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For photographer Gil Mares, the Port of L.A. is his supermodel

For photographer Gil Mares, the Port of L.A. is his supermodel
"Hull Reflections" by photographer Gil Mares. (Gil Mares / Michael Stearns Studio 347)

Gil Mares' striking photographs may appear at first glance as abstract expressionist paintings of the 1940s and '50s, but upon closer inspection, the saturated hues and sleek, minimalist lines are the steel sides of cargo ships and freighters.

His compositions of hulls, anchors and bows form the heart of "Shipping Out: The Photography of Gil Mares," going on view at the Michael Stearns Studio 347 in San Pedro on Sept. 1.

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Born at the Presidio in San Francisco, Mares began collecting art books at age 18. He was captivated by the bold colors of Pablo Picasso and Salvador Dalí and the planes of analytical cubism, but it was of the stark work of Edward Weston that made the biggest impression.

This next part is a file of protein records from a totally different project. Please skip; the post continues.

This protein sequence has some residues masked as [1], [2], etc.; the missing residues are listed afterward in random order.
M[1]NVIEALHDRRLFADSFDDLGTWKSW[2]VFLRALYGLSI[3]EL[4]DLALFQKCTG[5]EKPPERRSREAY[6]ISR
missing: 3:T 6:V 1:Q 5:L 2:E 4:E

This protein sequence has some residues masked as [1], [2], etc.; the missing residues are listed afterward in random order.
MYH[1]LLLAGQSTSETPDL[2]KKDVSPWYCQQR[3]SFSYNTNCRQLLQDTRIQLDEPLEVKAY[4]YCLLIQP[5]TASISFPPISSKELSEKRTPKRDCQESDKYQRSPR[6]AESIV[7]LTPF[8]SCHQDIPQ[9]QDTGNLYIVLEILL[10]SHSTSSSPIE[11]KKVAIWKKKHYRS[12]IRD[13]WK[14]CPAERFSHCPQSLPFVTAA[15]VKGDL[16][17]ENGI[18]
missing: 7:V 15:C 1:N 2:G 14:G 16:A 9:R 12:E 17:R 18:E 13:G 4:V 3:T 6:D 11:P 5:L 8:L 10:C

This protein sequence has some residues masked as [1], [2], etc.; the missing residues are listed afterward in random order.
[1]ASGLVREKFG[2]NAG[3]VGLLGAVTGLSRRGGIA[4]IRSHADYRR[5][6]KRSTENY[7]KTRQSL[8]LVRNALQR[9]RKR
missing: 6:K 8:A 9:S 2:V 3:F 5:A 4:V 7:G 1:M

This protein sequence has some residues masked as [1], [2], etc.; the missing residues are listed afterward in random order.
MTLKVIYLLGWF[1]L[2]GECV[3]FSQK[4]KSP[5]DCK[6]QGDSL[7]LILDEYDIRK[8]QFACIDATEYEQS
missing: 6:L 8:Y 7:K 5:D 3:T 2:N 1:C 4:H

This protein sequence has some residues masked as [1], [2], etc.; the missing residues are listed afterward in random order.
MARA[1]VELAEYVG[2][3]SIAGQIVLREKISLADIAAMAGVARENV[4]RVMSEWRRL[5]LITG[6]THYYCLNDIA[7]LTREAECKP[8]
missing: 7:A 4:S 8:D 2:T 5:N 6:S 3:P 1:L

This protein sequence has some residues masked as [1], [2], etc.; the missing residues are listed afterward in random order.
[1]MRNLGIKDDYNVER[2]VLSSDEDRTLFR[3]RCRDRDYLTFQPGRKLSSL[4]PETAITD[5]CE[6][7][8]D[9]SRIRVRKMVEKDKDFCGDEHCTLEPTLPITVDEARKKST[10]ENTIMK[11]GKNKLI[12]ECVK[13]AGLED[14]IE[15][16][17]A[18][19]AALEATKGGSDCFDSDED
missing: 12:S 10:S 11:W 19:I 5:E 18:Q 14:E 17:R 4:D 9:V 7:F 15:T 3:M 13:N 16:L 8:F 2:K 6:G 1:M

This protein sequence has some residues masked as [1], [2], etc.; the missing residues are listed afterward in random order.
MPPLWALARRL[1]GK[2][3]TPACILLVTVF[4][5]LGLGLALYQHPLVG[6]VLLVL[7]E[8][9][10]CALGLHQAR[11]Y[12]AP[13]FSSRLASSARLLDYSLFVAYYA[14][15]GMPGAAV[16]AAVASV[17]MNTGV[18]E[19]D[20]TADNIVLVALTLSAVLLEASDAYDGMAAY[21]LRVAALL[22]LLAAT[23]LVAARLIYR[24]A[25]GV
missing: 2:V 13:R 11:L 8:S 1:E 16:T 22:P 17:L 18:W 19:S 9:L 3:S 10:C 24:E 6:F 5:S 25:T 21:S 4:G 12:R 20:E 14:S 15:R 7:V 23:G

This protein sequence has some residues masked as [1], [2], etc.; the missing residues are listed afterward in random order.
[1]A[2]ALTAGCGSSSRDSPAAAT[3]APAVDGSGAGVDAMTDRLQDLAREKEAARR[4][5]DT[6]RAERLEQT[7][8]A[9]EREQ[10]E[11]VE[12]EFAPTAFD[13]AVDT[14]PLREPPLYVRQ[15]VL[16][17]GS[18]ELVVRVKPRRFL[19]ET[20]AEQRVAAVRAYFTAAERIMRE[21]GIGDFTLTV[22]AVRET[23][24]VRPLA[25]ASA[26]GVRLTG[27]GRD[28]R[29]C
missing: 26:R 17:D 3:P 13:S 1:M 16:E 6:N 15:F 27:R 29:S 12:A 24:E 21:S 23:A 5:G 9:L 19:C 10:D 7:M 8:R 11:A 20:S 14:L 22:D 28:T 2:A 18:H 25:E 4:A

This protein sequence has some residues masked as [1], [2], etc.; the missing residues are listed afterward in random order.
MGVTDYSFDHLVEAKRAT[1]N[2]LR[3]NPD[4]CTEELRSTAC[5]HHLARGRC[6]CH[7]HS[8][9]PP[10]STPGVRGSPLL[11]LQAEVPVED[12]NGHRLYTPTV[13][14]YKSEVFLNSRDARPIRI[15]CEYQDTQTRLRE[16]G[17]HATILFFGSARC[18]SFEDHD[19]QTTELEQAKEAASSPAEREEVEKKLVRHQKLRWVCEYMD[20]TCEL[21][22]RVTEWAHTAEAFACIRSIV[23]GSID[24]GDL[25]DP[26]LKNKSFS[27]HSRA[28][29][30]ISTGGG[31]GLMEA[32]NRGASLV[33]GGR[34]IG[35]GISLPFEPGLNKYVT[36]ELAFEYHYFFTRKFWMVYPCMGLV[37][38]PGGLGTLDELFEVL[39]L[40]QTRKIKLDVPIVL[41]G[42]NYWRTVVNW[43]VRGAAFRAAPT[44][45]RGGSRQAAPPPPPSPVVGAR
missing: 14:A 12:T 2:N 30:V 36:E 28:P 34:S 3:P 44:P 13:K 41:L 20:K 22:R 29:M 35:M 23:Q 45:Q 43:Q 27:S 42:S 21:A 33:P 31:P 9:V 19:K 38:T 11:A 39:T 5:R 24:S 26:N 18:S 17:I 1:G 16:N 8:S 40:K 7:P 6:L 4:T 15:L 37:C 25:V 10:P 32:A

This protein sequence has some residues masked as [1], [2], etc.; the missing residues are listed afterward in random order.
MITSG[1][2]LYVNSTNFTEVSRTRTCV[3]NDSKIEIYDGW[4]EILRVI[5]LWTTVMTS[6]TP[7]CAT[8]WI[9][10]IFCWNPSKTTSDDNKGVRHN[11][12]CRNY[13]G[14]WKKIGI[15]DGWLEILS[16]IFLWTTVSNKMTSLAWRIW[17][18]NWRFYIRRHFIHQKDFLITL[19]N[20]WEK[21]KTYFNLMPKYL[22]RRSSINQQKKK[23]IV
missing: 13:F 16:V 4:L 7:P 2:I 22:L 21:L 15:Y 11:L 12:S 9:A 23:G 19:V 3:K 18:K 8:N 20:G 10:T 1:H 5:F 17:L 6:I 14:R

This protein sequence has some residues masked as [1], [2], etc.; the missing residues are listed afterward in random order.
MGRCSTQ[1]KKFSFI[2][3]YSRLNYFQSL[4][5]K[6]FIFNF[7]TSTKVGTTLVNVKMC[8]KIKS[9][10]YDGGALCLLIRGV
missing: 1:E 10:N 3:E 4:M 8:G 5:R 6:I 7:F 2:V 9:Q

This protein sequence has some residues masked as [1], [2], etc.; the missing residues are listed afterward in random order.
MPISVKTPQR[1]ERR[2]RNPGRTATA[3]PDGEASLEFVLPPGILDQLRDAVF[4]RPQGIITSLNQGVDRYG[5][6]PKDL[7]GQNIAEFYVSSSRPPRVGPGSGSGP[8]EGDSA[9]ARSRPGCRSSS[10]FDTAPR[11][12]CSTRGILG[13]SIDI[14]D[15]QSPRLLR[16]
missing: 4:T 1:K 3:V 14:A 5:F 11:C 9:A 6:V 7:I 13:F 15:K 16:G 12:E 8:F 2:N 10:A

A Los Angeles County public defender for 26 years, Mares didn't start photographing ships until 1999, when a colleague took him out into the Los Angeles harbor.

Mares was immediately drawn to the worn hulls and rusted anchors. "They had gouges and scrapes like the battles scars of a great whale," he said.  "It was like I struck a gold mine in color and form."

Boat paint keeps the saltwater from quickly corroding a ship's exterior, but the paint can be expensive — so sometimes the handiest color must do. For Mares, mismatched shades create an illuminating blend of reflections, resulting in minimalist geometric patterns and textures. Numbers and cryptic markings on the vessels add subtle, painterly details.

"Hull Reflections" is a luminous scene with exacting horizontal layers of brilliant color.

"The interplay of the water, ship and light make the brightly covered hulls appear delicate, even transparent," Mares said of the reflecting bands of turquoise, amethyst, deep purple and silver.

Captured in "Organic Hull": A machine had just finished scraping the ship clean, leaving raw stripes on the bulbous hull. It looked something like a giant sci-fi mollusk.

"My photography is really all about composing what I see on the water," Mares said. "Is it simple and balanced, but most of all: Does it capture the attention of the viewers? That's what it all about."

Follow The Times' arts team @culturemonster.

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